1574 Brugae, Flandricarum Orbium Ornamenta.

1574 Brugae, Flandricarum Orbium Ornamenta.

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By: Georg Braun and Franz Hogenberg

Original Date: 1574 (Published) Cologne

Size of Original: 12.5 x 18 inches (31.1 x 45.7 cm)

This lovely reproduction of the original copper engraving is of the city of Bruges, the capital of West Flanders in northwest Belgium. Bruges is distinguished for its lovely old world atmosphere, including cobbled streets and medieval buildings, all accessible by boat on the city’s myriad canals. Its port Zeebrugge has long been an important center for fishing and trade.

This bird’s eye view from a northwesterly position shows the city surrounded by numerous windmills, all situated in the city proper. Nine bridges are depicted here, lending credence to the idea that the city was named for its great number of bridges. An intriguing handwritten date of 1610 appears in the right margin, perhaps the date when the map’s original owner visited Bruges?

At the map’s center is the market square with its cloth hall, a rectangular complex dating from the 13th century. Diagonally to the right behind it is the Gothic Onze-Lieve-Vrouwe church, burial place of Charles the Bold and Mary of Burgundy. In the 9th century; as a defense against the attacking Normans, Baldouin II the Bald built a fortress on the only bridge surviving from Roman times; it was this that probably gave the site its name. By the 12th century Bruges had risen to become a major center of European trade due to its direct access to the North Sea.

Bruges received its charter in 1128. Around the turn of the 13th century the city began holding trade fairs, at which wool imported from England was also sold. The first stock exchange was born at the inn run by the van der Buerse family of merchants, who subsequently gave their name to the concept of the "bourse" itself. In the 15th century Bruges saw a flowering of the arts and major artists such as the Van Eyck brothers, Hans Memling and Gerard David lived and worked here.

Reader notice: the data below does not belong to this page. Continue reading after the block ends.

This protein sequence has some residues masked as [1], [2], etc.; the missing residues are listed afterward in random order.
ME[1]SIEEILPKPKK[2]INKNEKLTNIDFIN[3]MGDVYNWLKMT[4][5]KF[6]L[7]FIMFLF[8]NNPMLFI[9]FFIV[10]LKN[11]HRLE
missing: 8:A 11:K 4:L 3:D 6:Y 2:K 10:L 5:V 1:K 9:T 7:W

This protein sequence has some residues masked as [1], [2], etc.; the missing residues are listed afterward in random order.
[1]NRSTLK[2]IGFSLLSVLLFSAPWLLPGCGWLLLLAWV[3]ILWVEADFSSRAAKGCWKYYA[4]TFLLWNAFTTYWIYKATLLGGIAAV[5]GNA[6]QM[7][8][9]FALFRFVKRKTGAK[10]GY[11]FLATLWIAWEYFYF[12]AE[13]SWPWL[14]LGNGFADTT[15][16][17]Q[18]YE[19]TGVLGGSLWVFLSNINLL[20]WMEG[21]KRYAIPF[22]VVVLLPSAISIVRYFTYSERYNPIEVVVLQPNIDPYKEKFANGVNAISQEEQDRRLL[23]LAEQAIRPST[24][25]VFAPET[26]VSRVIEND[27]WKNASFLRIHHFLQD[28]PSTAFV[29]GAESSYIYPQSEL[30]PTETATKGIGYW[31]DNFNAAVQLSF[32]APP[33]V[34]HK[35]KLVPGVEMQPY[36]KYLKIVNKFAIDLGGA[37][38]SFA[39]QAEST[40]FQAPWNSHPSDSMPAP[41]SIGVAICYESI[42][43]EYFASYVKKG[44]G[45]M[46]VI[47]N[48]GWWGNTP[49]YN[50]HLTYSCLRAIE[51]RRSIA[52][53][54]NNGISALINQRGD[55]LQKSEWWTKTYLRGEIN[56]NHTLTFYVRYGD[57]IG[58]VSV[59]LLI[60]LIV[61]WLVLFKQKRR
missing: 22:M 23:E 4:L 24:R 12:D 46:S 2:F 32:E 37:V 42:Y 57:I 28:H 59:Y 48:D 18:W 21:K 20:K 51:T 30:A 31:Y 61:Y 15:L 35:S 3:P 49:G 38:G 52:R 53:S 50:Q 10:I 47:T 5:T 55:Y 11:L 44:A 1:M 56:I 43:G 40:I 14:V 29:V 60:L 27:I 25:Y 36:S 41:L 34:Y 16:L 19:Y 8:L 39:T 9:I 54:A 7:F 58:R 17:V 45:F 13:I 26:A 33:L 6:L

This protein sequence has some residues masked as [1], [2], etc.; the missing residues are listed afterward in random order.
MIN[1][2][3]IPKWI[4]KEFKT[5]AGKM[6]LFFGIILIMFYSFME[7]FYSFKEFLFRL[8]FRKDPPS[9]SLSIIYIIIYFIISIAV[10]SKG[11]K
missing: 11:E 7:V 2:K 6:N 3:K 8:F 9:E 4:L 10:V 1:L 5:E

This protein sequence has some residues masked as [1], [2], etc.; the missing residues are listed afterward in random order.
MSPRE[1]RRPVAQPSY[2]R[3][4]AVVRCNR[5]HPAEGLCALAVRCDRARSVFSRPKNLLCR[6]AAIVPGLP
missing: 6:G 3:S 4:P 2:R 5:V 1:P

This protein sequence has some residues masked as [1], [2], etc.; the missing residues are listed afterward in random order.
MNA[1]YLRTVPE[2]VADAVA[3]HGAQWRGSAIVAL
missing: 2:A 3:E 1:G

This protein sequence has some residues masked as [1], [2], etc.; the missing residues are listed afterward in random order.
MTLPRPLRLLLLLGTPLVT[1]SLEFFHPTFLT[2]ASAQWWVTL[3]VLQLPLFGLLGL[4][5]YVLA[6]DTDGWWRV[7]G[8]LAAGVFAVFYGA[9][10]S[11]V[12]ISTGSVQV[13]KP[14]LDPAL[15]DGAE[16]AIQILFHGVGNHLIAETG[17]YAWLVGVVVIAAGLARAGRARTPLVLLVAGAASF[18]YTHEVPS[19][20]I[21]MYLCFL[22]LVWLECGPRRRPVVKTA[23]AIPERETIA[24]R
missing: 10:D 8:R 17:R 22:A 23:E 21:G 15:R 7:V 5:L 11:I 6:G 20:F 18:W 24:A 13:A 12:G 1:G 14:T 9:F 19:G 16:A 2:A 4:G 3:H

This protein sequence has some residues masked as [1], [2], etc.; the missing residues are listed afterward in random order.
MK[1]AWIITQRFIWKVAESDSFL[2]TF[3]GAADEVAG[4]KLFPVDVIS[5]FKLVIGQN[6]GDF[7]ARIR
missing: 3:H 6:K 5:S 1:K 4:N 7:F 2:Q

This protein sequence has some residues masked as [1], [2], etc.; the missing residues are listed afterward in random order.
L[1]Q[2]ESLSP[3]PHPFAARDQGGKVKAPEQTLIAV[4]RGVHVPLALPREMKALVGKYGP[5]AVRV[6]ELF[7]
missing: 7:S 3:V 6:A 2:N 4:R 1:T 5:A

Translation of Braun’s Latin comment in the cartouche of the lower left quadrant: Brugae, generally known as Bruck, is the most beautiful and elegant of all German cities in Flanders. The splendour and magnificence of the public and private buildings in this city surpass all imagination and description. It possesses the best ground plan imaginable - one that is circular. It is surrounded by a double moat filled with water. It was formerly a flourishing city of commerce. Translation of cartouche top center: "Bruges, the pride of the cities of Flanders."

Translation of Latin commentary by Braun on the verso: "Bruges is said to have acquired its name from its great number of bridges. It has a marketplace adorned on all sides by magnificent houses, from which six wide streets lead away to the city gates. It has access to the sea, which lies three miles away; numerous streams and navigable channels run through the city. In later times its wealth diminished, partly because the water receded but partly, too, because the Hanseatic merchants left the city." 

Inventory #11061

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What can be referred to as modern cartography has been around for over 550 years. Throughout that time an enormous amount of new land was discovered, cities were founded while others perished. International trade and travel became the norm, political borders were ever-changing, and numerous wars were waged. With all that being said, hundreds of thousands of maps were created that show such events and episodes in time. 
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